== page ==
Smugglers Notch has been on my radar for more than five years. Without ever setting foot on the hill, I knew that Smuggs had it all: snow, terrain and old school vibe.
My experience in Northern Vermont is limited. I skied Stowe many years ago, as an intermediate. We had friends in the area and we would ski for a few days around Christmas. In those days I wasn’t a tree skier and I don’t remember us getting any new snow.
Then, about five years ago a bunch of us skied together for three days at Jay. The first morning the Jay Cloud went off at opening and delivered 5-8″ before lunch. My first experience with nice powder skiing in really widely spaced trees.
I couldn’t stop smiling at Jay, but had a hard time feeling at home with all the development. It didn’t take me long to turn my attention to Smuggs. The hardcore skiers I knew uttered the word with a religious reverence à la Mad River Glen.
For the last five seasons, I’ve set a pre-season goal of skiing Smugglers Notch. Until now, the hurdles presented by time, distance and work conspired to keep me away.
This year it all came together, except it seemed, for the weather. In April, when NY is getting rain, there are supposed to be times when NoVT scores. But last week the forecast was warm and wet all the way to Canada.
On Thursday, I got a text from Vin of WhiteRoom Skis. “Things are looking up” with a link to the national weather service’s point forecast for Smuggs. One-to-3 overnight on Friday and another one-to-3 on Saturday. From what I’ve seen in NoVT, that’s potential.
I drove to the cabin Friday in time for an afternoon nordic corn harvest in our woods. On Saturday morning, I woke at 4am and headed towards Vermont an hour later. I was aiming for first chair, buy it was snowing pretty good in the Adirondacks and it slowed me down. I fought to keep up with the schedule on the GPS.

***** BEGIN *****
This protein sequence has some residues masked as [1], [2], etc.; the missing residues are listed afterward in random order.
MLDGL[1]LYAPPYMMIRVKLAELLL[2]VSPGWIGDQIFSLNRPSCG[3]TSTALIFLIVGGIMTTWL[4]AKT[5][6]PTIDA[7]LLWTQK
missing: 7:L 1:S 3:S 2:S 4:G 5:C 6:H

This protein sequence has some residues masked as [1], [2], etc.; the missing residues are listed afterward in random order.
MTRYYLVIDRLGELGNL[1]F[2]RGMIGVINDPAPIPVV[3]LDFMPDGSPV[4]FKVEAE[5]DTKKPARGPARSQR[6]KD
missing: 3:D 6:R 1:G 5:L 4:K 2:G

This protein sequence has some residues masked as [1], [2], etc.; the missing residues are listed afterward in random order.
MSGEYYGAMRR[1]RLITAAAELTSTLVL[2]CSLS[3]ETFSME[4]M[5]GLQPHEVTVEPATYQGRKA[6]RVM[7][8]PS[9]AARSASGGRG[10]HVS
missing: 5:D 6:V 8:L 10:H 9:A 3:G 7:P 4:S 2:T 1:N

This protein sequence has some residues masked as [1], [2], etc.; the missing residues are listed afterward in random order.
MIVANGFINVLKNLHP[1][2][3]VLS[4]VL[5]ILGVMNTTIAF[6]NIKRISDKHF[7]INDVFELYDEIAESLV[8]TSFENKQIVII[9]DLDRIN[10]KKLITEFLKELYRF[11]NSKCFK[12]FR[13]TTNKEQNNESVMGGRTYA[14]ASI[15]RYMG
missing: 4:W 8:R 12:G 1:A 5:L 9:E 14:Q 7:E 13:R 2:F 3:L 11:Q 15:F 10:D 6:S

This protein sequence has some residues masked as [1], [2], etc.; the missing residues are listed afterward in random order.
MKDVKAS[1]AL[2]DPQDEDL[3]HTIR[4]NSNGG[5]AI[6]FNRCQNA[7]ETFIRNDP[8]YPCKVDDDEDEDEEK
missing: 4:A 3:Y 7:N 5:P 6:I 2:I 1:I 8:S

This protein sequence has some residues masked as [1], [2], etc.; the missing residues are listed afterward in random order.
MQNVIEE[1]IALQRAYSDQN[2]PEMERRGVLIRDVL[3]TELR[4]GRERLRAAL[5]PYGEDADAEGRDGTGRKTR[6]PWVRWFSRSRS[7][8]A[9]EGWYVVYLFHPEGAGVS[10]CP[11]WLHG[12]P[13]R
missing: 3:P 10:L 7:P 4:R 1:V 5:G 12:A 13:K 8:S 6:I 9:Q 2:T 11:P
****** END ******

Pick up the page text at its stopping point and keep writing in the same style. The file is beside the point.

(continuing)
As directed, I drove all the way up the notch road and landed in Lot One. You can ski to the lift from there, and après it is the place to be. Before I could finish a text to him, Vin tapped me on the shoulder. I booted up and we skied down to the Sterling Lift.
We didn’t make first chair, but we were halfway up before we saw skiers below us. The mountain reported six to ten inches overnight and it was legit. Some of the steepest terrain was icy and windblown, but the bottom two thirds of the mountain was coated in a beautiful, dense layer of surfy nirvana snow.
The mountain felt supremely uncrowded like any day at Plattekill or a weekday at Gore. As we skied the front, Vin and Sean were incredibly gracious hosts following me down whatever trail caught my eye.
Eventually Vin suggested we hike. We headed up a lightly traveled boot pack and climbed for 15 minutes. Eventually we dropped in, and there were lines everywhere.
Not coincidentally, I was learning to surf on a brand new pair of skis that Vin built for me. I’d wanted something turny, with float, that was decent on groomers.
Vin listened and built me a 174 with a 97 waist, and lots of tip rocker. Dimensionally it was close to my previous ski, Worth Daily Breads, but the difference for me was dramatic. More on that later.
We did a few laps on that side, and found a lot of very beautiful snow. We finished the day mixing in some more runs down the front. The snow lasted longer than I did.
We spent some time mixing with locals back in Lot One. Lots of Vin’s skis around, I felt some membership on my new Whiterooms. What a cool place.